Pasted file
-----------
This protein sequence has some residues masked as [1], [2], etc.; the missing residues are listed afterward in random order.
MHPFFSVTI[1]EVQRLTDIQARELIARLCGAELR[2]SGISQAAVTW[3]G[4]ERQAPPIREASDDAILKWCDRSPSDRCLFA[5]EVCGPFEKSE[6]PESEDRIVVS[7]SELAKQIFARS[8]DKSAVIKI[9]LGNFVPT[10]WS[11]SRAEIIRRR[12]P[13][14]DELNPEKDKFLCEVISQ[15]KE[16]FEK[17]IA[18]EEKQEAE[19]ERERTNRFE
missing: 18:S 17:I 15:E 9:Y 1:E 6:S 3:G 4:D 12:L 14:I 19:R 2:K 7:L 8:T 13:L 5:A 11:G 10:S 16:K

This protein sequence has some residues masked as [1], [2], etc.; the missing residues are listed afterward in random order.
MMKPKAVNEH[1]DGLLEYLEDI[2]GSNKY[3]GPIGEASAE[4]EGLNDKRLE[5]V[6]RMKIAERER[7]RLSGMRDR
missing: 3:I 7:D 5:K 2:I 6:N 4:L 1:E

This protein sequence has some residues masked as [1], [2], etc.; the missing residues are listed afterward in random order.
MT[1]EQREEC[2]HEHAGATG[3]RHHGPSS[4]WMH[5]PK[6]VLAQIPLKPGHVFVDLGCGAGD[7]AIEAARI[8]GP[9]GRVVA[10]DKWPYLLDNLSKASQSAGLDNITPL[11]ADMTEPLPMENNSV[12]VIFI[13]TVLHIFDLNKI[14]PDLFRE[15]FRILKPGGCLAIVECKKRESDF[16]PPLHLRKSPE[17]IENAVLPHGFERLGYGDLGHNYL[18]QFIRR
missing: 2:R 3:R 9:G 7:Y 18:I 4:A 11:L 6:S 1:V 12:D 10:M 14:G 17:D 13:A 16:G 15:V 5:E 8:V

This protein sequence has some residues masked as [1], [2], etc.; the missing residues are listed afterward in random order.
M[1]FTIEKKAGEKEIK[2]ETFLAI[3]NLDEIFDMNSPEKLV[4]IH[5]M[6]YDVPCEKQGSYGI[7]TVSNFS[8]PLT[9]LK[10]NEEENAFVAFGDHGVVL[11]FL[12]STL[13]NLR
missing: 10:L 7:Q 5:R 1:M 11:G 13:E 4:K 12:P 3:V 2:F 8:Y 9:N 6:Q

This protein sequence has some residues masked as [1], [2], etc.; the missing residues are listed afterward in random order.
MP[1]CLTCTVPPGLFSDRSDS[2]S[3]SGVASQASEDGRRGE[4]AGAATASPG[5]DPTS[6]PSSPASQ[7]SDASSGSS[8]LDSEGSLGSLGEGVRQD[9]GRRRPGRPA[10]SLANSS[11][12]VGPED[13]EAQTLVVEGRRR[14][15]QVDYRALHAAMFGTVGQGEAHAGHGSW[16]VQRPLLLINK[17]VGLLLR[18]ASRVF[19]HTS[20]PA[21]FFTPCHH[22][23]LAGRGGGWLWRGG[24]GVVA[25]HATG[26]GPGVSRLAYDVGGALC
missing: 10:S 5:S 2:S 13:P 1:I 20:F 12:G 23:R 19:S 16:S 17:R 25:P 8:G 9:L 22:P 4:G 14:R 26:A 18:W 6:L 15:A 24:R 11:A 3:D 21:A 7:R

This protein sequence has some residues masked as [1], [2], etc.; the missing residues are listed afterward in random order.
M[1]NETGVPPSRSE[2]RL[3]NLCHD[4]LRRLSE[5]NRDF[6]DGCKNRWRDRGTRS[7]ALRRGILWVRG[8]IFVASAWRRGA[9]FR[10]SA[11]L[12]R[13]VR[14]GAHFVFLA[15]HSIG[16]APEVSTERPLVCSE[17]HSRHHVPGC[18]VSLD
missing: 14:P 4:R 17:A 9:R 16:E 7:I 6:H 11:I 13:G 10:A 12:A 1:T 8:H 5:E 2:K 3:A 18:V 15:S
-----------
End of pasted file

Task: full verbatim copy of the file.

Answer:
This protein sequence has some residues masked as [1], [2], etc.; the missing residues are listed afterward in random order.
MHPFFSVTI[1]EVQRLTDIQARELIARLCGAELR[2]SGISQAAVTW[3]G[4]ERQAPPIREASDDAILKWCDRSPSDRCLFA[5]EVCGPFEKSE[6]PESEDRIVVS[7]SELAKQIFARS[8]DKSAVIKI[9]LGNFVPT[10]WS[11]SRAEIIRRR[12]P[13][14]DELNPEKDKFLCEVISQ[15]KE[16]FEK[17]IA[18]EEKQEAE[19]ERERTNRFE
missing: 18:S 17:I 15:E 9:Y 1:E 6:S 3:G 4:D 12:L 14:I 19:R 2:K 7:L 8:T 13:L 5:A 11:G 10:S 16:K

This protein sequence has some residues masked as [1], [2], etc.; the missing residues are listed afterward in random order.
MMKPKAVNEH[1]DGLLEYLEDI[2]GSNKY[3]GPIGEASAE[4]EGLNDKRLE[5]V[6]RMKIAERER[7]RLSGMRDR
missing: 3:I 7:D 5:K 2:I 6:N 4:L 1:E

This protein sequence has some residues masked as [1], [2], etc.; the missing residues are listed afterward in random order.
MT[1]EQREEC[2]HEHAGATG[3]RHHGPSS[4]WMH[5]PK[6]VLAQIPLKPGHVFVDLGCGAGD[7]AIEAARI[8]GP[9]GRVVA[10]DKWPYLLDNLSKASQSAGLDNITPL[11]ADMTEPLPMENNSV[12]VIFI[13]TVLHIFDLNKI[14]PDLFRE[15]FRILKPGGCLAIVECKKRESDF[16]PPLHLRKSPE[17]IENAVLPHGFERLGYGDLGHNYL[18]QFIRR
missing: 2:R 3:R 9:G 7:Y 18:I 4:A 11:L 6:S 1:V 12:D 10:M 14:G 17:D 13:A 16:G 15:V 5:E 8:V

This protein sequence has some residues masked as [1], [2], etc.; the missing residues are listed afterward in random order.
M[1]FTIEKKAGEKEIK[2]ETFLAI[3]NLDEIFDMNSPEKLV[4]IH[5]M[6]YDVPCEKQGSYGI[7]TVSNFS[8]PLT[9]LK[10]NEEENAFVAFGDHGVVL[11]FL[12]STL[13]NLR
missing: 10:L 7:Q 5:R 1:M 11:G 13:E 4:K 12:P 3:V 2:F 8:Y 9:N 6:Q

This protein sequence has some residues masked as [1], [2], etc.; the missing residues are listed afterward in random order.
MP[1]CLTCTVPPGLFSDRSDS[2]S[3]SGVASQASEDGRRGE[4]AGAATASPG[5]DPTS[6]PSSPASQ[7]SDASSGSS[8]LDSEGSLGSLGEGVRQD[9]GRRRPGRPA[10]SLANSS[11][12]VGPED[13]EAQTLVVEGRRR[14][15]QVDYRALHAAMFGTVGQGEAHAGHGSW[16]VQRPLLLINK[17]VGLLLR[18]ASRVF[19]HTS[20]PA[21]FFTPCHH[22][23]LAGRGGGWLWRGG[24]GVVA[25]HATG[26]GPGVSRLAYDVGGALC
missing: 10:S 5:S 2:S 13:P 1:I 20:F 12:G 23:R 19:S 16:S 17:R 25:P 8:G 9:L 22:P 4:G 14:R 26:A 18:W 6:L 15:A 24:R 11:A 3:D 21:A 7:R

This protein sequence has some residues masked as [1], [2], etc.; the missing residues are listed afterward in random order.
M[1]NETGVPPSRSE[2]RL[3]NLCHD[4]LRRLSE[5]NRDF[6]DGCKNRWRDRGTRS[7]ALRRGILWVRG[8]IFVASAWRRGA[9]FR[10]SA[11]L[12]R[13]VR[14]GAHFVFLA[15]HSIG[16]APEVSTERPLVCSE[17]HSRHHVPGC[18]VSLD
missing: 14:P 4:R 17:A 9:R 16:E 7:I 6:H 11:I 13:G 10:A 12:A 1:T 8:H 5:E 2:K 3:A 18:V 15:S